A portrait by Leonardo da Vinci may have been identified thanks to a centuries-old fingerprint and palm print.
Peter Paul Biro, a Montreal-based forensic art expert, said that the fingerprint on what was presumed to be a 19th century German drawing of a young woman matches a fingerprint found on Leonardo's St. Jerome in the Vatican.
Art collector Peter Silverman bought Profile of the Bella Principessa at the Ganz gallery in New York on behalf of an anonymous Swiss collector in 2007 for about $19,000. New York art dealer Kate Ganz had owned it for about 11 years after buying it at auction for a similar price.
One art dealer says it could be worth more than $150 million.
If experts are correct, it will be the first major work by Leonardo to be identified in 100 years.
Technical, stylistic and material composition evidence had experts believing they had found a Leonardo as early as last year. The discovery of the fingerprint now has them convinced. Silverman said a palm print in the neck of the portrait's subject, believed to be the daughter of a 15th century Milanese duke, adds to the evidence. Carbon dating suggests the work dates from when Leonardo would have been drawing.
Ganz doubts it.
"Nothing that I have seen or read in the past two years has changed my mind. I do not believe that this drawing is by Leonardo da Vinci," Ganz said.
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War hero may get a medal and be a saint
The Rev. Emil Kapaun, already under consideration for sainthood, has won the endorsement of the Army's top civilian leader to receive the Medal of Honor.
The Kansas priest was a captain and chaplain in the Army in the Korean War and was taken prisoner in 1950 when the Chinese captured his unit. He continued to serve, risking his life to provide other prisoners with food and water.
Kapaun, a Roman Catholic, died in a prison camp seven months later.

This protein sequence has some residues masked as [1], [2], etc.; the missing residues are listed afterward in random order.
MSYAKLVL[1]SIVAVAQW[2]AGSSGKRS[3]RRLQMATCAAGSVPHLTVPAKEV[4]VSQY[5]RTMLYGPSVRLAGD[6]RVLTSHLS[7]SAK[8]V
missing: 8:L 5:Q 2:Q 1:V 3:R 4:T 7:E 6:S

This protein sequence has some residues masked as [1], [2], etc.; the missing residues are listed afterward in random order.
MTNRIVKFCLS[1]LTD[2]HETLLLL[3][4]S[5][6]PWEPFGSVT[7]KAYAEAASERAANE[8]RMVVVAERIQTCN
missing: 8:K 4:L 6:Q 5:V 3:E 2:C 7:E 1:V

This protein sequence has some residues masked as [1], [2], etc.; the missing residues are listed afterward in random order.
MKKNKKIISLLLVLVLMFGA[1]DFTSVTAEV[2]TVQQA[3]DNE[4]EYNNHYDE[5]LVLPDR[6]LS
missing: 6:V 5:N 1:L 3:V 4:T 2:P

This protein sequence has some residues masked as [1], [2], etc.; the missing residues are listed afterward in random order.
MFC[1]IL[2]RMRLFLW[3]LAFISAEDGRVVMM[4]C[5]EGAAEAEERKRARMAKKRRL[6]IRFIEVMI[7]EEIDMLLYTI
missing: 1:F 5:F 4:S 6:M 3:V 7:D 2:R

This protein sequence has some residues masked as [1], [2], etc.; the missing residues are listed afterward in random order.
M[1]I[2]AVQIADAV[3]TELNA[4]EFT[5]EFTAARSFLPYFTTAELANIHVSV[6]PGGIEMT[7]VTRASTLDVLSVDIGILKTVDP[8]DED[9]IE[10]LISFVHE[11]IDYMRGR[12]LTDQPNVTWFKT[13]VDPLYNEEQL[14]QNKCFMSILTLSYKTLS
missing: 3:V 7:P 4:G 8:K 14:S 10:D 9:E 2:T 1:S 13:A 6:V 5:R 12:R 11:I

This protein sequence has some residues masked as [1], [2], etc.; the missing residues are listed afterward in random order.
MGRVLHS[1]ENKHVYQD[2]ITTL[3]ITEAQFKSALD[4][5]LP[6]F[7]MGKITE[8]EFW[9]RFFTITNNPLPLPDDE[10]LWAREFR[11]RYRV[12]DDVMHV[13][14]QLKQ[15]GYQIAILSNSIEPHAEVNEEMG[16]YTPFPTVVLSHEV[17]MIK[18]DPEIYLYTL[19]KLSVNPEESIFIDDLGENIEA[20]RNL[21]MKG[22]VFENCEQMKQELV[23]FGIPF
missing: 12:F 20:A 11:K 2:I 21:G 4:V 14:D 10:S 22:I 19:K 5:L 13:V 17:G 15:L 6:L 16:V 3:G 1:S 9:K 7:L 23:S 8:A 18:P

In one of his final acts as Army secretary, Pete Geren wrote Rep. Todd Tiahrt, R-Kan., saying he agreed that Kapaun was worthy of the honor.
"He saw it as a role of serving his men," said the Rev. John Hotze of Wichita. "It's like Christ coming to the world to serve instead of being served. That's what Father Kapaun was all about."
The Vatican is investigating Kapaun for sainthood and has sent an investigator to Kansas to visit with the family of Chase Kear, who was injured when he fell on his head in 2008. His family prayed for Kapaun to intercede on Kear's behalf.
Kear, now 20, is attending community college and driving again.
Kear's mother, Paula, said members of her parish have long prayed to Kapaun for those needing healing.
"I think it's about time and well deserved," she said. "We just prayed constantly."
Seven chaplains have received the Medal of Honor.
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Mussolini was on Brit payroll
A historian says Benito Mussolini was a well-paid British agent during World War I. The Guardian reported Wednesday that Peter Martland of Cambridge University discovered that Mussolini was paid $160 a week by Britain in 1917 - equal to about $9,600 today. At the time, the future Italian dictator was editor of the Il Popolo d'Italia newspaper, which campaigned to keep Italy on the allied side in the war.
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Russia wants to set history straight
Russian President Dmitry Medvedev has created a commission to fight what he says are efforts to falsify Russian history - part of a campaign to promote the Kremlin's account and to curtail, and possibly punish, those who question it. Russian leaders tend to cast the Soviet Union as a force for good that defeated Nazi Germany and liberated Eastern Europe. Critics say such arguments gloss over the decades of postwar Soviet dominance seen by many in the region as a hostile occupation. Prime Minister Vladimir Putin's party is drafting legislation to make it a crime to belittle the Soviet contribution to World War II.
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When dancers attack
Chetania Davis, 22, has been sentenced to a year of probation for attacking a fellow exotic dancer in the face with a stiletto heel at an Akron, Ohio, club. Prosecutors say Davis used the heel to stab her 52-year-old co-worker several times April 17 in the club dressing room, causing wounds that required seven staples. It was the older woman's first day on the job. Police had said she was attacked because Davis didn't think the club needed more dancers.